Research across various domains, including sport and physical activity, has consistently revealed that men express more prejudice toward gays and lesbians than do women (e.g., Herek, 2000). Further, a great deal of literature suggests that such differences are due to gender-based stereotypical beliefs and negative attributions ascribed to surrounding sexual minorities. To date, however, the implications of these gendered differences have been relatively unexamined. The purpose of this inquiry was to extend the literature by examining the relationship between (gendered) sexual prejudice, ascribed attributions, and hiring recommendations. We hypothesized that not only would male raters express more sexual prejudice than female raters, but that the hiring recommendations of males and females would correspond with their differential prejudicial attitudes.
Participants (N=59) were students enrolled in health and kinesiology classes at a large Southern university. Students were randomly assigned to one of two experimental conditions that presented viable applicants for the position of personal trainer at a fitness organization. The first condition, however, was manipulated such that the presumption of heterosexuality could be made. Conversely, the second condition allowed for the presumption of homosexuality. Participants were asked to rate the applicant on a series of attributions (e.g., trustworthy) on a 7-point Likert-type scale. Participants were also instructed to suppose that they were hiring the individual for a personal training position, review the information provided, and make a hiring recommendation.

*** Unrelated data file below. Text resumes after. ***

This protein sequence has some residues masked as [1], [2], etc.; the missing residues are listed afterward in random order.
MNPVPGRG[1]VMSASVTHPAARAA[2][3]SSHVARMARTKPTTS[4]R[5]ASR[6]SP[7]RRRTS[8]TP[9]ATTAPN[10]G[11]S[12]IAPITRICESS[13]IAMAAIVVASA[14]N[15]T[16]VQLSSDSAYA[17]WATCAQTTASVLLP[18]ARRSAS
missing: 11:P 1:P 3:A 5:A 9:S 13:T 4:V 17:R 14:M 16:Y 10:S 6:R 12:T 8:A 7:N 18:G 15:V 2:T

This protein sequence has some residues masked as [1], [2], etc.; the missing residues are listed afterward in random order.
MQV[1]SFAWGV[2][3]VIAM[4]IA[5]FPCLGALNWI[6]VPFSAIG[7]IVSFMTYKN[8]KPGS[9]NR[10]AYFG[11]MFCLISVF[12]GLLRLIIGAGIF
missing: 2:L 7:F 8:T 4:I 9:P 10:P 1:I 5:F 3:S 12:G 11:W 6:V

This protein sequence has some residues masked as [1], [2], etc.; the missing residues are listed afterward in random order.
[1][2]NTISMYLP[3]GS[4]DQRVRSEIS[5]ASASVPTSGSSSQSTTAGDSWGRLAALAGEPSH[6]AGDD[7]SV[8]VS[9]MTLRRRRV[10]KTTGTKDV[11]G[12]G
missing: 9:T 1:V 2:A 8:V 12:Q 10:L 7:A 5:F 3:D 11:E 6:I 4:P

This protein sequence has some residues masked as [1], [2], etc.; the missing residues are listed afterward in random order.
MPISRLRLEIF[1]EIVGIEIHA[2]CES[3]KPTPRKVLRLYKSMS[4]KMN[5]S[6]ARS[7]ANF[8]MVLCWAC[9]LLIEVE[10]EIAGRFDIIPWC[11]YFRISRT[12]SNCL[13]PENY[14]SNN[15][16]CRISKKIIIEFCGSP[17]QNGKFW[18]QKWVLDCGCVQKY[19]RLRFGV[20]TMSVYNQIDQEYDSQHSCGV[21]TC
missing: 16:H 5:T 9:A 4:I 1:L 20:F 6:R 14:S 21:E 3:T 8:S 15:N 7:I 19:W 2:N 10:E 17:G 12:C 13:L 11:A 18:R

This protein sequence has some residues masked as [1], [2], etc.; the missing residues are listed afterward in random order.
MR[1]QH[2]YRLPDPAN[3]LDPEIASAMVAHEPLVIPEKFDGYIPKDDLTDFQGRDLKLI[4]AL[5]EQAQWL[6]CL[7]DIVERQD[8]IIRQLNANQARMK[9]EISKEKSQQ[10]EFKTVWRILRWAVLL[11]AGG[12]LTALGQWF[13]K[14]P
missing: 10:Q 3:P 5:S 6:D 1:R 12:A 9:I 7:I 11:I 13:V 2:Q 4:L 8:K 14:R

We tested our assertions through observed path analysis. Results indicate that the model was a close fit to the data: chi-square (df = 3) = 3.55, p = .31; RMSEA = .05; CFI = .99. The rater's sex was related to attributions (beta = .59, p < .001; women were more positive than were men) while sexual orientation was not (beta = .23, p = .23). However, these effects were qualified by the sex-by-applicant sexual orientation interaction (beta = -.60, p < .01). While there were no differences in the ratings of heterosexuals, men rated presumed homosexuals lower than did women. These ratings were then positively related to hiring recommendations (beta = .26, p < .05).
The differences in ratings between males and females corresponded to their recommendations for hire. Simply put, males were more prejudiced toward the homosexual applicants than were women and, as a result, less likely to recommend hiring the applicant. These findings carry important implications within sport and fitness organizations, as they illuminate potential biases in the hiring process.